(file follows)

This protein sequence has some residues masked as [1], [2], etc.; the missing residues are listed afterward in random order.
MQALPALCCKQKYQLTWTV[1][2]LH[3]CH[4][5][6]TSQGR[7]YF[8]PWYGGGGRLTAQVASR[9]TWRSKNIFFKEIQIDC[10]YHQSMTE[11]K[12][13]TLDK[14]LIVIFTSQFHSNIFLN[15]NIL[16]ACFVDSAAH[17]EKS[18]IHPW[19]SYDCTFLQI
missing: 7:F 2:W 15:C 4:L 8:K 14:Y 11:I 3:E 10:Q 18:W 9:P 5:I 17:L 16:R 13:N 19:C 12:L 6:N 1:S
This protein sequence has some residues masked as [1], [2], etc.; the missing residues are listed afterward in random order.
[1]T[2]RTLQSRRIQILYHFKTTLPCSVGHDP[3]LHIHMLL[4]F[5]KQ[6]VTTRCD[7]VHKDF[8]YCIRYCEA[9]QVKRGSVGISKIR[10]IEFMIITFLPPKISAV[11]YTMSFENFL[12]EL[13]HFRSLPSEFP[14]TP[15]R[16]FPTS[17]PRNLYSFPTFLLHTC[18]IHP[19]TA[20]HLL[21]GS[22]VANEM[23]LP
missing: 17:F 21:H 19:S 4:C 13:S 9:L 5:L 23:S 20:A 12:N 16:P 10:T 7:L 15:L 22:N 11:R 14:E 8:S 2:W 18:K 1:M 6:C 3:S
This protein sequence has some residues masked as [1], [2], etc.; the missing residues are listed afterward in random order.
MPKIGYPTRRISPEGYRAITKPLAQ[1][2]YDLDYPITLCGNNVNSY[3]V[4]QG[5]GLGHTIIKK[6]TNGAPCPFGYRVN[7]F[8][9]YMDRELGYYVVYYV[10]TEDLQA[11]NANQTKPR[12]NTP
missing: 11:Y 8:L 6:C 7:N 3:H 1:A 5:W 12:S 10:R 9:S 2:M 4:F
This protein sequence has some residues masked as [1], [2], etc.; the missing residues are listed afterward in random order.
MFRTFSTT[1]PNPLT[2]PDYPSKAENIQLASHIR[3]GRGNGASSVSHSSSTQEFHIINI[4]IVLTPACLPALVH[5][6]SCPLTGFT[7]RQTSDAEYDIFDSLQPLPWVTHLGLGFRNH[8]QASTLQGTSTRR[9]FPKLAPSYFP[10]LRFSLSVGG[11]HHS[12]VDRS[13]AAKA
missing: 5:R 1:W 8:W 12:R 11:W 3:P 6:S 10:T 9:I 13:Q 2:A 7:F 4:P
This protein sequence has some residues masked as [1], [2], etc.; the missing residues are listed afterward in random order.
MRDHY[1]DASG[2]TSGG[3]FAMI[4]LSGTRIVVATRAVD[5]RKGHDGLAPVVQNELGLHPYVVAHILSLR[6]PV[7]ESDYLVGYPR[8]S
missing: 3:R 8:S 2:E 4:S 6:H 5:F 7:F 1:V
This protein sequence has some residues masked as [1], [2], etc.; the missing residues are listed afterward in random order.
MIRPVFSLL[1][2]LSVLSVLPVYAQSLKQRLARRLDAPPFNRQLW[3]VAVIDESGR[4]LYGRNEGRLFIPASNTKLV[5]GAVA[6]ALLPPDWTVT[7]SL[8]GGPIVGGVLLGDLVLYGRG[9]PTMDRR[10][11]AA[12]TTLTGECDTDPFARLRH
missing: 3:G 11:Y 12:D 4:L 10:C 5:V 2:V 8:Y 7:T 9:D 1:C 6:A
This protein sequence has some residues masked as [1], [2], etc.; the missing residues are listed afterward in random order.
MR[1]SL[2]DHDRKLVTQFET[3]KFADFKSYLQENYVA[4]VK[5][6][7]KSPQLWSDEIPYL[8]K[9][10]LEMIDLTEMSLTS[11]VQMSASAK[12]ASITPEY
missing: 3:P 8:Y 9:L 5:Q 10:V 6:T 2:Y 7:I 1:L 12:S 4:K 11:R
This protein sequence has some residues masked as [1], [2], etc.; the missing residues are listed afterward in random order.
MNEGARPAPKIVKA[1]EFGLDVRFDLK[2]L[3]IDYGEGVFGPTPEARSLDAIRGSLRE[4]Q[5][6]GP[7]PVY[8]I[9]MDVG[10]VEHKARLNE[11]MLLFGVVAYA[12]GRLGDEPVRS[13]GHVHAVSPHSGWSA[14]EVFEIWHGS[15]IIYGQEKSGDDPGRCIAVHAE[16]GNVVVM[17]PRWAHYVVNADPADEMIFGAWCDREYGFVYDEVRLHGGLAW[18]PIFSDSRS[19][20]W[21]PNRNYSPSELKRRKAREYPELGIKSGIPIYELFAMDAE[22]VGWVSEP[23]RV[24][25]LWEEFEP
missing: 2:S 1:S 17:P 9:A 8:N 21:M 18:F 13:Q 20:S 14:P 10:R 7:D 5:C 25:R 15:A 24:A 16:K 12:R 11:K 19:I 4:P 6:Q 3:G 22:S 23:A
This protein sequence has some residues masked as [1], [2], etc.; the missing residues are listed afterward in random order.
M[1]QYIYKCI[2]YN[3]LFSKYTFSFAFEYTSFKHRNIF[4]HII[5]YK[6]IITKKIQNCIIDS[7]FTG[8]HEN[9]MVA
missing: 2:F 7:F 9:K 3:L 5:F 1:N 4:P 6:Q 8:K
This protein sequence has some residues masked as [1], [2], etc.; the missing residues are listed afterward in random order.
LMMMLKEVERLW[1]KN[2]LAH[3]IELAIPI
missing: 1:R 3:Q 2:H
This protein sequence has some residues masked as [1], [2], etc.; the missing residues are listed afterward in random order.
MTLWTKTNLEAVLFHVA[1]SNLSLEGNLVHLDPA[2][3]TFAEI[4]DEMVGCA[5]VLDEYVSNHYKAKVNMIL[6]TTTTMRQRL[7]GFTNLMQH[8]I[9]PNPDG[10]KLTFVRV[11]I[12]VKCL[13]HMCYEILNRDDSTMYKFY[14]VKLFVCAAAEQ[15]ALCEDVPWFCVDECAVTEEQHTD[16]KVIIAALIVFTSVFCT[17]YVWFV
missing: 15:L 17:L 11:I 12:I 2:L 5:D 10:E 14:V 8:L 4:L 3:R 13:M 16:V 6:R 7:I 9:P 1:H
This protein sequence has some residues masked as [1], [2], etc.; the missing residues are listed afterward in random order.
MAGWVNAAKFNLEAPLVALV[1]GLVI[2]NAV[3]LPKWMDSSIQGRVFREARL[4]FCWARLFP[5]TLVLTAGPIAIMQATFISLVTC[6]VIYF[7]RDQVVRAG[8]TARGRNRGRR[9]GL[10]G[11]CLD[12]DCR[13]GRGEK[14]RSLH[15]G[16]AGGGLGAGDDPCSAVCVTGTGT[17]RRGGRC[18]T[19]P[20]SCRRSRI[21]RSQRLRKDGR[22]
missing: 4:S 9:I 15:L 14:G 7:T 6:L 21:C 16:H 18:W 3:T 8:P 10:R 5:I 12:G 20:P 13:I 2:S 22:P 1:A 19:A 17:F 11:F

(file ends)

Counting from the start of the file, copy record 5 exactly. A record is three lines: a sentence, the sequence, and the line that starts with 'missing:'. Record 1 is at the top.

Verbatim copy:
This protein sequence has some residues masked as [1], [2], etc.; the missing residues are listed afterward in random order.
MRDHY[1]DASG[2]TSGG[3]FAMI[4]LSGTRIVVATRAVD[5]RKGHDGLAPVVQNELGLHPYVVAHILSLR[6]PV[7]ESDYLVGYPR[8]S
missing: 3:R 8:S 2:E 4:S 6:H 5:F 7:F 1:V